What is language attrition, and why do I think I may be affected by it? Is it really possible to forget your native language? Let's take a look at this fascinating and little-researched phenomenon.

Language attrition is the progressive loss of a language due to lack of use. It’s a little known but relatively common phenomenon that can happen to people who have little or no very much used with their language of origin, such as they are in English Medium in their study. And also advised to practice English at home so that they can do better in education.

Someone became interested in language attrition due to a fear that their own native language was beginning to deteriorate. This sentence sounds common when some one lived in a foreign country far from the linguistic milieu of Bangla, where some one was born and grew up. But is it sound okay when some live in his/her own mother land?

Knowledge of your native language feels different to other sorts of knowledge. It’s a vital, foundational, a priori knowledge that’s intricately wound up with your notion of identity. Intuitively, it feels like it should be solid and stable and that it shouldn’t deteriorate when neglected. Like your favorite childhood teddy bear in the attic, it might collect dust, but it shouldn’t lose its stuffing. It’s discomforting and unusual to feel a loss of control over this knowledge, which we believe to be so deeply ingrained within our brains.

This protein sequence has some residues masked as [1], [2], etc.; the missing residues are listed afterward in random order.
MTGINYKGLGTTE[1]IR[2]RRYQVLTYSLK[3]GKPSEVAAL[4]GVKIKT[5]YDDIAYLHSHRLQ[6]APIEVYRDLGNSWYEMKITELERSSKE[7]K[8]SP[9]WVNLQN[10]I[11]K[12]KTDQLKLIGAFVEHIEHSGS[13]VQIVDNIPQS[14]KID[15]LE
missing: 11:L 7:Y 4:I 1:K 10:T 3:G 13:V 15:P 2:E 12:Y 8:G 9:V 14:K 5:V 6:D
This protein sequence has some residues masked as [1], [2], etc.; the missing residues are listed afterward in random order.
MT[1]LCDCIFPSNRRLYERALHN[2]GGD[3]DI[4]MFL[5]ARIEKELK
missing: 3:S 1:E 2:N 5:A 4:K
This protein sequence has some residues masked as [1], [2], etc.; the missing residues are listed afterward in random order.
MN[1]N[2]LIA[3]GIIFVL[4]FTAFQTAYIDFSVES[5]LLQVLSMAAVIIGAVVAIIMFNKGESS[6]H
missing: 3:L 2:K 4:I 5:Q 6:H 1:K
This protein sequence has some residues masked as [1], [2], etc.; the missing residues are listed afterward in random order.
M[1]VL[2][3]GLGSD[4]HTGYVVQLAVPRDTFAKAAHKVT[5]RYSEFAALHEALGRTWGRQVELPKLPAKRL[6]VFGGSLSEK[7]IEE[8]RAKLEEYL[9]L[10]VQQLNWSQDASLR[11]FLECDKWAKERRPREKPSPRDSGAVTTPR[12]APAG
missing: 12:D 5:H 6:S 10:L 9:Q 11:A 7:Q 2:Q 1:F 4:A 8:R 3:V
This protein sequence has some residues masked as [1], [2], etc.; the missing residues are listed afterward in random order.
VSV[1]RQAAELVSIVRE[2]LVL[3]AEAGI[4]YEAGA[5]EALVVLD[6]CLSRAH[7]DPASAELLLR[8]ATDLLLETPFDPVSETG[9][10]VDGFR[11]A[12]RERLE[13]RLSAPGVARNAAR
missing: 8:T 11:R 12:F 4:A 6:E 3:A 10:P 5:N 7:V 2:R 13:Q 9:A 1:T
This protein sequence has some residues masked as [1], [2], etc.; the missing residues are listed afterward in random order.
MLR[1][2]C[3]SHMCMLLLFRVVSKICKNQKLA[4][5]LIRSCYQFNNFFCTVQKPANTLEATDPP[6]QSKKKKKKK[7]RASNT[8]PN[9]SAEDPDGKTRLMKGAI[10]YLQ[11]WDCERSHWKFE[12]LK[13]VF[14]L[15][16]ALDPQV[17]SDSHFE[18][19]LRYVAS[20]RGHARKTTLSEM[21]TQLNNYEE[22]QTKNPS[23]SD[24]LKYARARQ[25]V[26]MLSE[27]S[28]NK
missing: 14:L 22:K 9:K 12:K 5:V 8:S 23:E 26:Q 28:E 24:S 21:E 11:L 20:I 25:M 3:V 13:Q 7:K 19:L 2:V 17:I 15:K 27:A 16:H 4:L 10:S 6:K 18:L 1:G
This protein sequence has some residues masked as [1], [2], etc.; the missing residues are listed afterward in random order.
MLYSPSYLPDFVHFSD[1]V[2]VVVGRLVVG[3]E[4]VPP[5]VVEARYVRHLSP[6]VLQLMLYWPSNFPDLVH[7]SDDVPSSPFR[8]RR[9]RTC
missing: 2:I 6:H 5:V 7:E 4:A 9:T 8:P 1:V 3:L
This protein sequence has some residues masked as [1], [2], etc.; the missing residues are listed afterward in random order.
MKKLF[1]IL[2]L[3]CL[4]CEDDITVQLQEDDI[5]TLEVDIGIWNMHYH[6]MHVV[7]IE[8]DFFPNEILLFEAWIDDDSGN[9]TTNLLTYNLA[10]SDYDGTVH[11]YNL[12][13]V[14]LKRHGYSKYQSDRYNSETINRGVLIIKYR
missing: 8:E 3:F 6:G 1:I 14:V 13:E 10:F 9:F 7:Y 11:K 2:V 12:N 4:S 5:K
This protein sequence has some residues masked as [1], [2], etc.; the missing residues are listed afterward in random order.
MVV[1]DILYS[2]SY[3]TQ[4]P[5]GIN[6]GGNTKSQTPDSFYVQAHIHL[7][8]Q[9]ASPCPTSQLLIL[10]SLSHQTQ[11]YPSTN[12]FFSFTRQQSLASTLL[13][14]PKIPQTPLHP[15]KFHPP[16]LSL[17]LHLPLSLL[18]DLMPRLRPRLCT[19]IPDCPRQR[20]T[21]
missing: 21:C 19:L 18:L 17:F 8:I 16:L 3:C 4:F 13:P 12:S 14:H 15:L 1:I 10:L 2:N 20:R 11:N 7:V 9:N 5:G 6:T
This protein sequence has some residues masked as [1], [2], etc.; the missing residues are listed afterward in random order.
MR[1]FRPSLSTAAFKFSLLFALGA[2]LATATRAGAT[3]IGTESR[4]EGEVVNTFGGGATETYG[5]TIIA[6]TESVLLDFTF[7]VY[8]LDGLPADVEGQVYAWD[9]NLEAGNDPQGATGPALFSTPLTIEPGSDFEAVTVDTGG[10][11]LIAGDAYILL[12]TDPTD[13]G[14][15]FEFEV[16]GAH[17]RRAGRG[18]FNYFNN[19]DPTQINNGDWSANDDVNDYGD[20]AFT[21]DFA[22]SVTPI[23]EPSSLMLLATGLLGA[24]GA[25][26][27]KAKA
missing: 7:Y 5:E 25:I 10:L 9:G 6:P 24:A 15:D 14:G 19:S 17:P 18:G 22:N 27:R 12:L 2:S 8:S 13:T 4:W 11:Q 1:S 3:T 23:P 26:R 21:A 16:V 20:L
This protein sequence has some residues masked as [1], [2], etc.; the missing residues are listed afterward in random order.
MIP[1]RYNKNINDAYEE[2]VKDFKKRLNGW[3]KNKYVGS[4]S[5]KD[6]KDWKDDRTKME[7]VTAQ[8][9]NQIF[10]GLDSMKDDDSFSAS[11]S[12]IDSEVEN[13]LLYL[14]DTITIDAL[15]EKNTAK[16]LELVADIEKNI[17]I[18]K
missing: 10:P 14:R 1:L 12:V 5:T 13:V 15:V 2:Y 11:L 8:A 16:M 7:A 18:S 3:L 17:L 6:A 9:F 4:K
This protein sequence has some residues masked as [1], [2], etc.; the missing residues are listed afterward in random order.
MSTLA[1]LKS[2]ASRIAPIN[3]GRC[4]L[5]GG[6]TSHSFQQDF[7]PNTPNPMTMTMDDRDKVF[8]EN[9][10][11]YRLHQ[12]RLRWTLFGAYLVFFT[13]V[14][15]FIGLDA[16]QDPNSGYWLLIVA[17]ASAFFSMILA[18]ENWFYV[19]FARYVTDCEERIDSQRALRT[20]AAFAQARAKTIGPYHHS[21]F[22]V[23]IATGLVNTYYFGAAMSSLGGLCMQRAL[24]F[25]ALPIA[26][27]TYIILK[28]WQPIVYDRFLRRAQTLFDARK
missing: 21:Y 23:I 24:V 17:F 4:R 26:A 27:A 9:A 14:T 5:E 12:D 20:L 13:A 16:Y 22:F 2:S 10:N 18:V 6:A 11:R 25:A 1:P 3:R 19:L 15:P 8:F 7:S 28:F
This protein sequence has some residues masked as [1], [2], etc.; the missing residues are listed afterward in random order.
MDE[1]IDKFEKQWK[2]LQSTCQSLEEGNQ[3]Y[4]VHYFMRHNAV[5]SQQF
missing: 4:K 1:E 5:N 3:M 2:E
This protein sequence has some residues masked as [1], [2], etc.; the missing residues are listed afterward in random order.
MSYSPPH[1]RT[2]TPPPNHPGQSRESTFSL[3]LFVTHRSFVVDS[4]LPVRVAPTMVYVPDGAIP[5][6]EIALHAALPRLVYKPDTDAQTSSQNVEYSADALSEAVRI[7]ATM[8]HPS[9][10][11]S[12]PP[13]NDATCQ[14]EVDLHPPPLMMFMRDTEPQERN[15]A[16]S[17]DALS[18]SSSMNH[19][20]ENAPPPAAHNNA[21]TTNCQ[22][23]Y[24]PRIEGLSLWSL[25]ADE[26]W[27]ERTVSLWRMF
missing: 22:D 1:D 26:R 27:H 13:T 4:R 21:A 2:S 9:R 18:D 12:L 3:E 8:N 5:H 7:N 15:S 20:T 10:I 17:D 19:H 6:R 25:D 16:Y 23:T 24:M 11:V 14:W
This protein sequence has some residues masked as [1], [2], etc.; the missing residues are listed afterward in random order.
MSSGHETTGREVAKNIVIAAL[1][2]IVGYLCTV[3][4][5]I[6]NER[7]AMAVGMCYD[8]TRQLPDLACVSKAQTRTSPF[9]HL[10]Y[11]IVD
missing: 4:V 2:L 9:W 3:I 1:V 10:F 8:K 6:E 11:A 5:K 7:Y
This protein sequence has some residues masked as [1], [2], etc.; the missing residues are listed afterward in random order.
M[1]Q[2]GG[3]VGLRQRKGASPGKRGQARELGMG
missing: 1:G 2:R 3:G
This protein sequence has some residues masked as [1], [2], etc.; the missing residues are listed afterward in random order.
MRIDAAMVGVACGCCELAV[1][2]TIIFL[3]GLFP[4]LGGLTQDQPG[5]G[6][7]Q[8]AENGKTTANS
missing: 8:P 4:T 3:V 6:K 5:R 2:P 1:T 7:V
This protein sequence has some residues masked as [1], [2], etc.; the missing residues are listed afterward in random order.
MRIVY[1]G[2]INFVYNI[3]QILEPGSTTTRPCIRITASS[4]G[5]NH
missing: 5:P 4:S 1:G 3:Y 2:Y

To many people reading this, the notion of losing one’s mother tongue may seem absurd, as if we’re indulging in exaggeration. That same absurdity tugs at us whenever a word skips the mind and eludes the tongue, leading to a nagging embarrassment. So what’s the deal? Is it really possible to forget your mother tongue?

I speak, therefore I am

I’d like to introduce you to Ariyana is one of my friends daughter. From an early age she was surrounded by a heady mix of languages mean Bangla and English. Her parents are service holder in a multi national company and used to have rush in their daily life. They use English more than Bangla to communicate with Ariyana from her toddler time. So, Ariyana is familiar with Banglish. She called mom and dad. At her school she is not allowed to speak Bangla as it is a renowned English medium in Dhaka. She found herself incapable of communicating comfortably in any family program especially with all her relatives in a marriage ceremony or in a family picnic.

The case of Ariyana is very particular. He existed at a confluence of social, psychological and family pressures. She grew up in  a multilingual environment, where "cultures came together." she was subject to deep psychological suffering dealing with the language practice. Sometime she can’t read the signboards and can’t understand some words clearly whenever she wants to read a poem and literature. She can’t understand the songs clearly when it is played in school ground on February, March and December. The language, in which we, as kids, said our first words, externalized our first experiences and constructed our subjective reality? This appears to have happened to Ariyana under extraordinary conditions, but can it also happen under more normal conditions?

"Language is the soul and the spirit of things." (Haviva Pedaya)

How is it possible to forget a language?